In a decision to ease the lockdown on June 21st, just days away, Boris Johnson said the spread of the Delta variant is “seriously and seriously worrying”.
The Prime Minister is expected to announce a delay of up to four weeks in the final relaxation of restrictions in England, which will be launched on Jan.
During the G7 summit in Cornwall, he insisted that no decisions had been made before a formal announcement was made on Monday.
However, he made it clear that the situation had worsened since the beginning of the month with an increase in the delta variant, which was first discovered in India.
“It is clear that the Indian variant is more transmissible and it is also true that cases are increasing and the number of hospitalizations is increasing,” he told Sky News.
“Now we don’t know exactly how this will affect additional mortality, but there are clearly serious, serious concerns.”
When asked if he was less optimistic now than at the end of May, he said: “Yes, that’s certainly fair.
“We want to make sure the roadmap is irreversible, but you can’t have an irreversible roadmap unless you are willing to be careful.
“Some of the dates are still open, but we will make an announcement on Monday.”
His comments come as experts warned the government to be “careful” to lift lockdown measures entirely in England due to the surge in Delta variant cases.
Professor Peter Openshaw, a member of the Nervtag Advisory Group, said it was a “disappointing setback” that the variant seemed even more successful than the previous strains.
He told BBC Radio 4’s Today program on Saturday: “This Delta variant appears to be about 60% more broadcast than the (the Alpha variant).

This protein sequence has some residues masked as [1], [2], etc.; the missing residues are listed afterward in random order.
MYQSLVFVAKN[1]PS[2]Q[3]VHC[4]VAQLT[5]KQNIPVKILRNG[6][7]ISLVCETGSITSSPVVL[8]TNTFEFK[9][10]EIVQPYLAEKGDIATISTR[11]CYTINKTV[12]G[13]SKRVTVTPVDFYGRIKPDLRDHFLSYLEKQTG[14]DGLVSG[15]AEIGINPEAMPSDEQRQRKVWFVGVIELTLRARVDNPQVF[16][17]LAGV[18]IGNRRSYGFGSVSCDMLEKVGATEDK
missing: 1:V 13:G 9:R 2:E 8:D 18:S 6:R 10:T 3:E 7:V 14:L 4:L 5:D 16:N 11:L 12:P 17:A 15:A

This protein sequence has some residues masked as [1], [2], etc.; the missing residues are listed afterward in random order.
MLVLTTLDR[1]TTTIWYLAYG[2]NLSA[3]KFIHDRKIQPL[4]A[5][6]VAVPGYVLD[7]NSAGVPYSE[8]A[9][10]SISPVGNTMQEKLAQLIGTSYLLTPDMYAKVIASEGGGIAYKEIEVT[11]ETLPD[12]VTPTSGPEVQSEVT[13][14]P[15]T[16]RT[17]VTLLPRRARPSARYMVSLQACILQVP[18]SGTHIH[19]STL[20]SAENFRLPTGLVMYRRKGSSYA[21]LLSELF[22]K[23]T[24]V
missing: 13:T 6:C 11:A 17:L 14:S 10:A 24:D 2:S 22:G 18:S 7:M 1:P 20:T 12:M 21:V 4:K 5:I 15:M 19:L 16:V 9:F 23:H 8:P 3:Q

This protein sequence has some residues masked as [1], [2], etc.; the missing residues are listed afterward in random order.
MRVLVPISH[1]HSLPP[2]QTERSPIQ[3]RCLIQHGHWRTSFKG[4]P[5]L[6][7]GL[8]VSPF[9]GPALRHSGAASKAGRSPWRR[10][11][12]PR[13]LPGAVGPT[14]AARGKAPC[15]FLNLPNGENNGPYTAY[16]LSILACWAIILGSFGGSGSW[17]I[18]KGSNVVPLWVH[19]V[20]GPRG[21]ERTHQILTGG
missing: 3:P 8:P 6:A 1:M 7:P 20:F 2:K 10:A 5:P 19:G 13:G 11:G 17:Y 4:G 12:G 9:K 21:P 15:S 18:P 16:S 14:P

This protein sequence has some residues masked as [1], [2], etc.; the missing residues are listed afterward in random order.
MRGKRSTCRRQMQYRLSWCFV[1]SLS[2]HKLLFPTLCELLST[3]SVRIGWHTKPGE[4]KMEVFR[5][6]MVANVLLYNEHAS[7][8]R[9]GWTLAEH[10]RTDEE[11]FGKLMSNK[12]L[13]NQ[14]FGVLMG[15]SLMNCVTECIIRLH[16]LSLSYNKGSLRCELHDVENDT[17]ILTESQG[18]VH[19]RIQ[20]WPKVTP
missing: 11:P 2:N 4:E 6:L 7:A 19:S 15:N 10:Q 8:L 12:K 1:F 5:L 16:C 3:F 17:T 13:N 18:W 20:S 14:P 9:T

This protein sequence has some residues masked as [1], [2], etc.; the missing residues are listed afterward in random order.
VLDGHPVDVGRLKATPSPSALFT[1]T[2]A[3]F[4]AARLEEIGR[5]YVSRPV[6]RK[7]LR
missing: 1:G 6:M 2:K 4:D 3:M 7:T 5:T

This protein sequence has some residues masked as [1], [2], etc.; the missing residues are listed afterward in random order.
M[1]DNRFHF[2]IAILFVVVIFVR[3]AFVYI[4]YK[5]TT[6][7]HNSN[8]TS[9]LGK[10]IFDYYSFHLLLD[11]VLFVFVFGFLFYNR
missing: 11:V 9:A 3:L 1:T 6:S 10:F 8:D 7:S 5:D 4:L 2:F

“So it really has gone up a gear and that means we really have to double up to avoid losing all the advantage we have gained from the massive efforts that have been made so far.”
Ministers are considering lifting the easing of controls for up to four weeks as they battle to introduce the vaccine for younger age groups.
Mr Johnson told ITV News, “We are looking at all of the data, but we want to avoid another wave of deaths that could be prevented by making the vaccines work as they are.
“The vaccination program was absolutely amazing and there is no question that the people who are going to the hospital now are in different groups, younger groups than we saw in the first waves of the pandemic.
“But in the race between the vaccines and the virus, we may have to make sure that we give the vaccines extra legs.”
A final decision is expected to be made on Sunday before a formal announcement by the Prime Minister at a press conference the following day.
Secretary of State James Cleverly said it was “critical” that the country does not stumble at the final hurdle and that restrictions are lifted “safely”.
However, a delay – possibly until July 19 – will be a major blow to many companies, particularly in the hospitality and leisure sectors, who had their hopes for a full reopening this summer to make up for some of last year’s losses.
Scientists now estimate that 96% of all new coronavirus cases are attributed to the delta variant.
The latest figures from Public Health England (PHE) showed that 42,323 Delta variant cases had been confirmed in the UK, 29,892 more than the previous week.
It estimates that the strain is 60% more transmissible compared to the previously dominant Alpha or Kent variant and that cases double every four and a half days in some parts of England.